Science AMA Series: Hi! I'm Emily Fitzgibbons Shafer, a Portland State U assistant sociology professor. My work explores the relationship between gender, marriage and family, and several behavioral and attitudinal outcomes, such as: employment, health and socio-political attitudes. AMA!



Does sexual history (ie multiple partners) effect marriage stability?

If it does, is it true for both men and women?

Does marrying later in life (30s) have an effect on marriage?


If there isn’t a literature on number of sex partners affecting marriage stability, there should be. That is an interesting question! I don’t know off the top of my head. But in general, older age at first marriage is thought to be beneficial to marriage longevity, but much of this is probably about people with more education and resources tending to marry later (education and money are good for marriages).

Is there a noticeable difference in behaviors/attitudes in couples who are married vs unmarried couples who have lived together the same amount of time?


There is an interesting and growing literature on cohabitation. In part, because cohabitation - what it means to people who engage in it, the impact it has - is changing. Currently, we tend to think of cohabitation as a relatively short-lived experience - one that ends in marriage or break-up in a relatively short period of time. But for a minority of couples, cohabitation is an alternative to marriage. These couples tend to be very liberal and ideologically opposed to marriage. For them, I would expect their attitudes and behaviors to look very similar to married couples. But I can’t say for sure.

How wide geographically was your study? Attitudes would seem vastly differential in comparing, say, the Pacific Northwest to the Southeast states.


It was (thanks to a TESS grant and survey firm) fielded to a nationally representative panel. Indeed, attitudes on surnames do vary by region in our country.

What are some key indicators of a failing relationship?


I think some of the most interesting work on this topic comes from The Gottman Institute in Washington. For an awesome podcast on Gottman’s research, check out this episode of This American Life: I assign it to my students in my Marriage & Intimacy class and they love it.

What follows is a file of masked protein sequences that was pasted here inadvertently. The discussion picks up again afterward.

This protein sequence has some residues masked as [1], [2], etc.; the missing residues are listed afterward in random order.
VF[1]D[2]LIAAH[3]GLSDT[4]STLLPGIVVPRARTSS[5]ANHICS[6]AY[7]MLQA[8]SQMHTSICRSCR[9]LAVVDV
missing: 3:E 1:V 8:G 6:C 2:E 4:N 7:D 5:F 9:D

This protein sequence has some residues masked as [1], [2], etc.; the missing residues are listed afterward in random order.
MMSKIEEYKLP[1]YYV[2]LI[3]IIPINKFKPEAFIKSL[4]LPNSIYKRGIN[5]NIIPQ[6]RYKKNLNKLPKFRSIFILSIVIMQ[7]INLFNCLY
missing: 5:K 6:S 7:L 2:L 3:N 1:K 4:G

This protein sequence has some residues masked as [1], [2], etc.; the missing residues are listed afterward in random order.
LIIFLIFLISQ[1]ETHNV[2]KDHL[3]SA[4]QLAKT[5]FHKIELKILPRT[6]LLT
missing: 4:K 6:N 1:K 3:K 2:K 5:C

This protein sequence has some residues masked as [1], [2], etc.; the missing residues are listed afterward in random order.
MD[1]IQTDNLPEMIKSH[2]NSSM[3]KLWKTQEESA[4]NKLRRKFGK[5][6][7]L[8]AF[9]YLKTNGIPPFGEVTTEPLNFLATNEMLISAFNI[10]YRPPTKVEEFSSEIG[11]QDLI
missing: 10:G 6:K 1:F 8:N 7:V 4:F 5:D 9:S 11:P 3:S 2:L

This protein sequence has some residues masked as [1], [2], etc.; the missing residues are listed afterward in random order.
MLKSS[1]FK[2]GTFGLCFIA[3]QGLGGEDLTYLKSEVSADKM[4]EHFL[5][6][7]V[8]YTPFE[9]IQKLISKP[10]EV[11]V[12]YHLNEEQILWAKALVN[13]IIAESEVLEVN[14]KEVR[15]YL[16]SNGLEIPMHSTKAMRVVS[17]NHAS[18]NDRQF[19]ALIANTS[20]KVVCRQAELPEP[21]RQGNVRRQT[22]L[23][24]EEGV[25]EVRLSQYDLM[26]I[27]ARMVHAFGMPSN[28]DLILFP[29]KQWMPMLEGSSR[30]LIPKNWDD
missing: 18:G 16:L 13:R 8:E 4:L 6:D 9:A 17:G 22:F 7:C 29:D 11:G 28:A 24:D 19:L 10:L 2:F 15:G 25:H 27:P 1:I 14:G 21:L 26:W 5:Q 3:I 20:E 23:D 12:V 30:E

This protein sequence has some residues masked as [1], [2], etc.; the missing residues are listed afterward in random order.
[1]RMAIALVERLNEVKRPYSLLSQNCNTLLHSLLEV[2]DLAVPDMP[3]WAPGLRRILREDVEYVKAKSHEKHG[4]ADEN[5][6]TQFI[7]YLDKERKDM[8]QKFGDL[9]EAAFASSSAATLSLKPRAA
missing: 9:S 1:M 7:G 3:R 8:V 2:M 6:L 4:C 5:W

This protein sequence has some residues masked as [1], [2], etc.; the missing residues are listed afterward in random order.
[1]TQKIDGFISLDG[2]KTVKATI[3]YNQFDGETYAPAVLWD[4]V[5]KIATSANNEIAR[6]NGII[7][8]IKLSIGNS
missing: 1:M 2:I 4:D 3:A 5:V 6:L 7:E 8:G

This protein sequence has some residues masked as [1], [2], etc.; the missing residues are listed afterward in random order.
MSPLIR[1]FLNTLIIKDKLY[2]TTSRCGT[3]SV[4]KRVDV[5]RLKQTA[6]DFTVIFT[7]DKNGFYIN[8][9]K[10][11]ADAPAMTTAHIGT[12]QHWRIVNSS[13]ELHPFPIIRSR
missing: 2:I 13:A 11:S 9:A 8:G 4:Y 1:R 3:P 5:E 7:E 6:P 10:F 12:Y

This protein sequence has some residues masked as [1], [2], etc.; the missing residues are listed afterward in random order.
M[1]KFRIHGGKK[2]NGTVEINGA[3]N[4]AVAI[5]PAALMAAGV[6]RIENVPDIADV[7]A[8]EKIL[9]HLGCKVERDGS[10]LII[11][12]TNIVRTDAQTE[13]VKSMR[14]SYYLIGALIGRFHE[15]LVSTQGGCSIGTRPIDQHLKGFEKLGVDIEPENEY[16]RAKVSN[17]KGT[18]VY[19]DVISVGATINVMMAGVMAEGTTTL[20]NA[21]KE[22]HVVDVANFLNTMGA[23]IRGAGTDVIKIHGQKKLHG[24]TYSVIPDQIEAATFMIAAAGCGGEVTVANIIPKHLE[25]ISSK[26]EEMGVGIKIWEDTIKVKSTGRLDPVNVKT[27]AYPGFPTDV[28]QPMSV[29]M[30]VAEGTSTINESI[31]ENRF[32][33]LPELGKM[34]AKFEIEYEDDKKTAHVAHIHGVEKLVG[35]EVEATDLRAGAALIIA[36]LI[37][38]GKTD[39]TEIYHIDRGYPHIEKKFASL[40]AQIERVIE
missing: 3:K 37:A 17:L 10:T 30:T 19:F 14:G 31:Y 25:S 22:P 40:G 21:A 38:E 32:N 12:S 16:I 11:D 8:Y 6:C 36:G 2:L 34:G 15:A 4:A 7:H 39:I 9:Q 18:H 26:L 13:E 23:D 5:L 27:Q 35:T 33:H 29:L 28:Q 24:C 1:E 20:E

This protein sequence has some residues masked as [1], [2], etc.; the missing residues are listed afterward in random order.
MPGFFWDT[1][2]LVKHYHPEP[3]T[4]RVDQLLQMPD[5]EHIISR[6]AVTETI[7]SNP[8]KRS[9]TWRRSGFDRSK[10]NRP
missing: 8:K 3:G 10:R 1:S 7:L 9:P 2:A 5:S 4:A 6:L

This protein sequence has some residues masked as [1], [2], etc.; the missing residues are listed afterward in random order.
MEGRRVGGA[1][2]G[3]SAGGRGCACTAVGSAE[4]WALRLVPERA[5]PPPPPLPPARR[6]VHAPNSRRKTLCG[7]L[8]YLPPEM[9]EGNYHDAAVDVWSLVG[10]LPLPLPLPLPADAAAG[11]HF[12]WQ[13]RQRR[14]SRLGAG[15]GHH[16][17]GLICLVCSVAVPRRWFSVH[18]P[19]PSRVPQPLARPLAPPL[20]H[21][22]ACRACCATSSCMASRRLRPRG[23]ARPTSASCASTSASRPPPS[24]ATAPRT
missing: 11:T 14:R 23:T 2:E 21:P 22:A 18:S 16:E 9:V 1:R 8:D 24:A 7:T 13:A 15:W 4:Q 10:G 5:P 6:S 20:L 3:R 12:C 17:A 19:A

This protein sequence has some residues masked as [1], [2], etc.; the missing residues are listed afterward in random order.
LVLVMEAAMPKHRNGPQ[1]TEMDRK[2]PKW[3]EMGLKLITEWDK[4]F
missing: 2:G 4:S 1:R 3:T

Hello Dr. Shafer, thanks for taking the time to share your research with us.

Was there any relationship between generation and attitudes towards women changing their names? Or are millennials without a college education just as concerned with women changing their names as older generations?


Great question! I don’t have the best sample size in my study to examine how my findings may vary by age. I could (and may when I get home) look at crude age cuts to see if there are any differences. But in general, age is correlated with attitudes about whether should change their last names in marriage. Younger folks in general are less likely to agree that women should change their names. See below for more. Hamilton, L., Geist, C., & Powell, B. (2011). Marital name change as a window into gender attitudes. Gender & Society, 25(2), 145-175.

You said that the trend toward gender equality has plateaued; when do you think this started and why?


Shout out to my advisor Paula England at NYU who has a great paper on this in the journal Gender & Society. In part, gender equality has plateaued because while women have moved into traditionally male spheres of life - like paid work - men have not moved into traditionally female spheres like housework and carework at nearly the same rate. So men’s careers tend to be privileged, on average, in marriages, and women are making decisions around their husbands. I have a paper on how women who are partnered to men who work really long hours are more likely to exit the labor force, for example. So things on the home front are stalled (again: on average). But at work, women also face a “damned if they do, damned if they don’t” environment because women who act in a way that if men did they would be rewarded, they are viewed negatively as not nice. I could say a lot more on this - the Clayman Institute at Stanford is doing a lot of interesting work in this area.

What are the job-related ramifications of a woman keeping her own surname? Are there differences in pay, performance, or advancement opportunities compared to women who take their spouse's last name?


Job-related ramifications probably depend on the job. As an academic, changing my name wouldn’t be a good idea. I publish papers with my name and I hope that in publishing folks will start to recognize me as an expert. Unfortunately, I don’t know of any study that looks at the job ramifications of changing one’s name. But I do know that when women keep their own name - doing so for their career is one of the reasons they cite for making that non-traditional choice.